Economics of Patent Pools When Some (but not all) Patents are Essential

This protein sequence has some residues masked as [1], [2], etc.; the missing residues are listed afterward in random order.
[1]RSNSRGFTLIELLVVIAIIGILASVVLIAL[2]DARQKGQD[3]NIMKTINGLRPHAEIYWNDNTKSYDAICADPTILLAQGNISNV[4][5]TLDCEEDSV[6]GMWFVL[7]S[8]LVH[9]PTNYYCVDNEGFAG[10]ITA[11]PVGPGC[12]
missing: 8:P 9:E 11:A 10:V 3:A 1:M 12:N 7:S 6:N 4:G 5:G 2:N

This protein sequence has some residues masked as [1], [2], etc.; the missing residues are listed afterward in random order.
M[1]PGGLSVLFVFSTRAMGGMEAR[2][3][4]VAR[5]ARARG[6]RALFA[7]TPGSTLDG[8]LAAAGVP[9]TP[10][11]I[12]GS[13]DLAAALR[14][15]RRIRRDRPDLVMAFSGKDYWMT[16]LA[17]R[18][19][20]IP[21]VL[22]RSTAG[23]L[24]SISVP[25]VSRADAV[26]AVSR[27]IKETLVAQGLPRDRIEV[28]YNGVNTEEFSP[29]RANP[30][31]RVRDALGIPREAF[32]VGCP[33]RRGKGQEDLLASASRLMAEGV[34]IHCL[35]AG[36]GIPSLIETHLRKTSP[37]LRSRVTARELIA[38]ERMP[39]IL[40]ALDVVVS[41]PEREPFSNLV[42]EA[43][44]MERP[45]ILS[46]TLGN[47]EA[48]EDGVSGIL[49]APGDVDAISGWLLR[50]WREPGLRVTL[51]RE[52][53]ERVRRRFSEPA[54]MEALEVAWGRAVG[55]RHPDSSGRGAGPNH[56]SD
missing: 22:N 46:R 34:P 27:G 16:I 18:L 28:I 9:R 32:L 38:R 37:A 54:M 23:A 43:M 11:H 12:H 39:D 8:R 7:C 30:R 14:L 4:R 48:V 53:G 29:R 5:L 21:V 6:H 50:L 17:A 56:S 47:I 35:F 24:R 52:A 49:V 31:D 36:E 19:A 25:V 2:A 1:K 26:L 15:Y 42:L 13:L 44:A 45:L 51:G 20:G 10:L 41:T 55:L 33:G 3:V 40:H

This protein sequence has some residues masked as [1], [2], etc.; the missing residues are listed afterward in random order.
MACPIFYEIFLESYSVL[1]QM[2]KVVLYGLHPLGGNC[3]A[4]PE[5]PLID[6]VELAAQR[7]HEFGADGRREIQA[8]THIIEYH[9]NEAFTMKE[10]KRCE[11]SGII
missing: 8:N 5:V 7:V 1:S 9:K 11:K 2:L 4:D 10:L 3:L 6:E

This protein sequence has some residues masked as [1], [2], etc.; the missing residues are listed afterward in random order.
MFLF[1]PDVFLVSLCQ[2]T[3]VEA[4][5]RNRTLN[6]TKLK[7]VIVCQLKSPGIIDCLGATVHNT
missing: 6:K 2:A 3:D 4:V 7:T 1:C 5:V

Patent pools are agreements by multiple patent owners to license certain patents to third parties as a package, and often in conjunction with the development of a technological standard. A key distinction made by regulators—between patents essential to a standard and patents that are suitable substitutes—has not been captured in existing economic models. I present a model of competition among differentiated technologies, in which some patents are essential and some are not. I show that pools of essential patents are Pareto-improving whenever they occur, while pools of nonessential patents can be welfare-negative, even when the included patents are all complements. I discuss conditions under which certain pools are likely to form, the “outsider problem” which makes some pools inefficiently small, and the effects of compulsory individual licensing.
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